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The Mummy
  • Composed by Brian Tyler
  • Back Lot Music / 2017 / 124m

The first film in Universal’s new (well, old, I guess) “Dark Universe” which will be resurrecting many of the famous monsters from their films of many decades past, The Mummy rather improbably stars Tom Cruise as the man who unwittingly discovers the tomb of the ancient Egyptian Princess Ahmanet and unleashes her wrath on him and, needless to say, the world.  Directed by Alex Kurtzman (only his second film, in fact – he’s better known as a writer and producer and seems to have the helm on this new series), the film looks set to do well for itself at the box office, even if it hasn’t exactly been met with a favourable response from the critics.

Kurtzman has an association with Brian Tyler which spans several films and tv shows and the composer must have relished working on this kind of canvas on a film directed by his friend: the score that really brought him to the public’s attention was a horror movie, Darkness Falls, and of course he’s really made his name on various action films, so The Mummy – which brings the two together – was always going to be fertile ground.  (I guess Bubba Ho-Tep is also worthy of a quick mention.)  And he doesn’t disappoint: his music is a thrilling, action-packed spectacle that barely draws breath and is up there with his best.

Brian Tyler

A CD release is coming, but at the time of writing the only purchase option is a (very reasonably priced) “deluxe edition” offered for download, running a whopping 124 minutes (17 minutes longer than the official running time of the film, which is somewhat confusing).  I usually bristle at albums of such length, but this one plays along very nicely throughout.  Many people will have a practical limitation on how much time they can dedicate to listening to music and for them – and me – that will necessitate pruning it down in the longer term, but I’m sure I will do it because it’s a score I will relish hearing for a long while to come.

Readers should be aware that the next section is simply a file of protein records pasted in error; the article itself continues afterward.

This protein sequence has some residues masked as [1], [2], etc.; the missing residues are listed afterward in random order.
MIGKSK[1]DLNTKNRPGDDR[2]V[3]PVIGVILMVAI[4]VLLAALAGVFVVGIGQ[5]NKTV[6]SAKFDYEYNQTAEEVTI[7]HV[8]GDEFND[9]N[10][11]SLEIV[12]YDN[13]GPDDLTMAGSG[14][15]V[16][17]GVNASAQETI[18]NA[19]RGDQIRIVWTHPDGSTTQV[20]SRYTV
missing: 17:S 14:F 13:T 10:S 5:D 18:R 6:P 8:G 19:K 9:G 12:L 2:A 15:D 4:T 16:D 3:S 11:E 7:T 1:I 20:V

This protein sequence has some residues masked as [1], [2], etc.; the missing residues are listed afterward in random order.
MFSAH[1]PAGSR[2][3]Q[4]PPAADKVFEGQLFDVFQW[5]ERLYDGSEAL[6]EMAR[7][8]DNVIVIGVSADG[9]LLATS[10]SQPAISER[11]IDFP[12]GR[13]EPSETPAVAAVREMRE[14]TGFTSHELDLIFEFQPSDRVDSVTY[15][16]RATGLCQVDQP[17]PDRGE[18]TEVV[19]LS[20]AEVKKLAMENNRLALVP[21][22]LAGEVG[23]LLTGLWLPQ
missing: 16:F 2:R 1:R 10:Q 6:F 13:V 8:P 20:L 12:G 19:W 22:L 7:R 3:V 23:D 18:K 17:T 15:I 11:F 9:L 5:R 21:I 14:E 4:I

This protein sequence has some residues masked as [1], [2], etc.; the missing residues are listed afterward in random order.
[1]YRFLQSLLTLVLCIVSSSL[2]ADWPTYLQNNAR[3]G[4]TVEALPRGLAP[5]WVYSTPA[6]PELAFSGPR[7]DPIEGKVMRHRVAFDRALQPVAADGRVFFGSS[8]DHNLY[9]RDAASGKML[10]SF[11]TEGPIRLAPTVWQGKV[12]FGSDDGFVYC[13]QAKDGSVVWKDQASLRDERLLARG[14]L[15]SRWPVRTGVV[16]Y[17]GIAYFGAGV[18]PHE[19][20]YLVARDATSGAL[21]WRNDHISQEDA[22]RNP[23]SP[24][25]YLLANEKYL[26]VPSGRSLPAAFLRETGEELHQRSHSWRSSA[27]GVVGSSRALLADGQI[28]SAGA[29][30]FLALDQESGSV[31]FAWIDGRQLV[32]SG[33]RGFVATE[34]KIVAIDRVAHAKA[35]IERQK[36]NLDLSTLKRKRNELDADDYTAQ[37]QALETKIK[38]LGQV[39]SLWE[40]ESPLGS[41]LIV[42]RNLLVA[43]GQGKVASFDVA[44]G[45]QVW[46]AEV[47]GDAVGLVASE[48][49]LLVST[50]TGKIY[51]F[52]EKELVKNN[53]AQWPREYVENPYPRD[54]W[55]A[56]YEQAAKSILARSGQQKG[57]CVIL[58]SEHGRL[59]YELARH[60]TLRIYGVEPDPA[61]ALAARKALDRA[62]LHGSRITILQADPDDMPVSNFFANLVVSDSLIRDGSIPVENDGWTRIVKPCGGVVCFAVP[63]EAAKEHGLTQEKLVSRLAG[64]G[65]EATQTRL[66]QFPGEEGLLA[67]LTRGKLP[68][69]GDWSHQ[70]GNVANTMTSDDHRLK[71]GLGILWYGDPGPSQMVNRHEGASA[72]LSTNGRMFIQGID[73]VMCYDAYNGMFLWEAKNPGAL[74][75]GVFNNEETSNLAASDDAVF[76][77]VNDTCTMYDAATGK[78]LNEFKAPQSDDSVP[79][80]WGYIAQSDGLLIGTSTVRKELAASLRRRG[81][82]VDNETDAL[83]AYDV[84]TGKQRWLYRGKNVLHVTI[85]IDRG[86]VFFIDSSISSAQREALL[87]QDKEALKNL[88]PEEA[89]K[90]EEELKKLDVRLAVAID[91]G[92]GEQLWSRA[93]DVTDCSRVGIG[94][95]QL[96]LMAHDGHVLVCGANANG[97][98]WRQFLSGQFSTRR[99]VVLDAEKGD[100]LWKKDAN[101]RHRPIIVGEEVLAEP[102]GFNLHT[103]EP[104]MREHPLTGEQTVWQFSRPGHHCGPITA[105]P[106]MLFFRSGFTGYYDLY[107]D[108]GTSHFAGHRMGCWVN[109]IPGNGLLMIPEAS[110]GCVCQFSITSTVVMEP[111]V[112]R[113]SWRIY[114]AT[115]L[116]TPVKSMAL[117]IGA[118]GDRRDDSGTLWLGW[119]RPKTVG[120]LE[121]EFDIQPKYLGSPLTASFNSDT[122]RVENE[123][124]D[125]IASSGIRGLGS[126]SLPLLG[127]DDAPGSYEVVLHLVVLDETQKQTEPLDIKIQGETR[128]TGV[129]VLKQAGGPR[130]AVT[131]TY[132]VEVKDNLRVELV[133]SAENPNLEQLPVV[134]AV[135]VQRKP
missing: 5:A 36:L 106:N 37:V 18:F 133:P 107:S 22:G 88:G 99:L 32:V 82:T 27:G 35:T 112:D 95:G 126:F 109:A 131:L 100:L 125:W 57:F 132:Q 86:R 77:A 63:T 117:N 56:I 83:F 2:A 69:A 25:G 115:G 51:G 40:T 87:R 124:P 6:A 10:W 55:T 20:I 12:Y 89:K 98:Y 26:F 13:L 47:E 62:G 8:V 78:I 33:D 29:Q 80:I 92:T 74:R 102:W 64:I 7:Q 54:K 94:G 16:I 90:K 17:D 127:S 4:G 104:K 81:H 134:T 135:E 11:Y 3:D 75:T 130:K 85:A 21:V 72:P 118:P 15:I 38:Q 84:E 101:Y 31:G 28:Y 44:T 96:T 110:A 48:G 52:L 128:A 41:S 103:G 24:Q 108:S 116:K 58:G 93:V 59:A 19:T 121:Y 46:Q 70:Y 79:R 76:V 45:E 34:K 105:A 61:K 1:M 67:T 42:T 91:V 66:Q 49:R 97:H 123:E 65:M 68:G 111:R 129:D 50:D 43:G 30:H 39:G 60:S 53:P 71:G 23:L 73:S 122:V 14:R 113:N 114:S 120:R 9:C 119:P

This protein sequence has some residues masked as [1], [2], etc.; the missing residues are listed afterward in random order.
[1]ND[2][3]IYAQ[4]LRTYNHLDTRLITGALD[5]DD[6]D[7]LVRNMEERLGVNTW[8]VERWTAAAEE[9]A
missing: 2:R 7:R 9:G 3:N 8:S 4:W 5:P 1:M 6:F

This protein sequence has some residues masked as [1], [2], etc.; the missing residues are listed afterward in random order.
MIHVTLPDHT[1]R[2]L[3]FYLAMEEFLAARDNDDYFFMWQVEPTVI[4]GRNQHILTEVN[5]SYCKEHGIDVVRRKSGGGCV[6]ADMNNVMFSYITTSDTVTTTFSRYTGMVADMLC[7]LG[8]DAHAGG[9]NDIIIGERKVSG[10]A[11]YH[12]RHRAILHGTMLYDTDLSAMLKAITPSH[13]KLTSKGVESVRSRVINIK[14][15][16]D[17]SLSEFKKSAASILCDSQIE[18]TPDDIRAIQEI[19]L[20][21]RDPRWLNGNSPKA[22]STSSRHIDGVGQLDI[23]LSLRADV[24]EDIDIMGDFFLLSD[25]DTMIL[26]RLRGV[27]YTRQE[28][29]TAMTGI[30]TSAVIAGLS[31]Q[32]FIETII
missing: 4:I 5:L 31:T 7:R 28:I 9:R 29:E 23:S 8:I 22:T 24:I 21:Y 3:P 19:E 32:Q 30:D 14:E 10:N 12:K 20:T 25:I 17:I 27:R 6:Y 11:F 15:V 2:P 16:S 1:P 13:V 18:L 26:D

It’s built around two very good primary themes, with various less significant ones cropping up in between.  The first of them – for the eponymous star of the show herself – is the basis of the opening track “The Mummy”.  Low strings and choir swirl the central melody along, before the orchestra begins to build up around them, that melodic figure swirling away, rising up, for all its worth, occasionally interrupted by the John Williams-style B-section.  It’s grand, dramatic, memorable – everything you would want the theme from The Mummy to be.  And Tyler’s no slouch at writing for large forces: as big as the piece is, you hear the little touches of orchestration all over it.  There is real flair at play.  In the second cue, “The Secret of the Mummy”, it’s used much more subtly at first before more grand gestures swell up and lead into the first of a great deal of action material, percussion pounding away, that theme occasionally swirling in and out, the ending truly cacophonous: it’s great.

The second theme is for Cruise’s character and “Nick’s Theme” is the next track.  It’s a bit of a classic adventure theme.  It very much reminds me of – of all things – a vintage spaghetti western “last man standing” type theme, albeit placed in a Hollywood orchestral setting – think of the melody (not the arrangement) of Morricone’s “The Arena” from Il Mercenario or something like that.  I realise we’re only three tracks in and I’ve already mentioned John Williams and Ennio Morricone and I don’t want to oversell it and risk causing disappointment; so give it a listen and make up your own mind.

An insistent action motif is introduced early in “Prodigium”, before spooky choral textures take over; then comes some classic Hollywood-style Egyptian flavour in “Egypt’s Next Great Queen” – it’s a well-worn sound but still a good one.   “Sandstorm” sees the main theme positioned firmly in action/horror territory and then the sense of an epic about to unleash itself is heard in “The Call of the Ancients” in (ironically) a very modern way, an anthemic call to arms with an explosive conclusion.  Even better is the spectacular “A Sense of Adventure”, Nick’s Theme opening the cue in fairly subdued fashion before everything soars away quite brilliantly, the theme bursting with energy and excitement.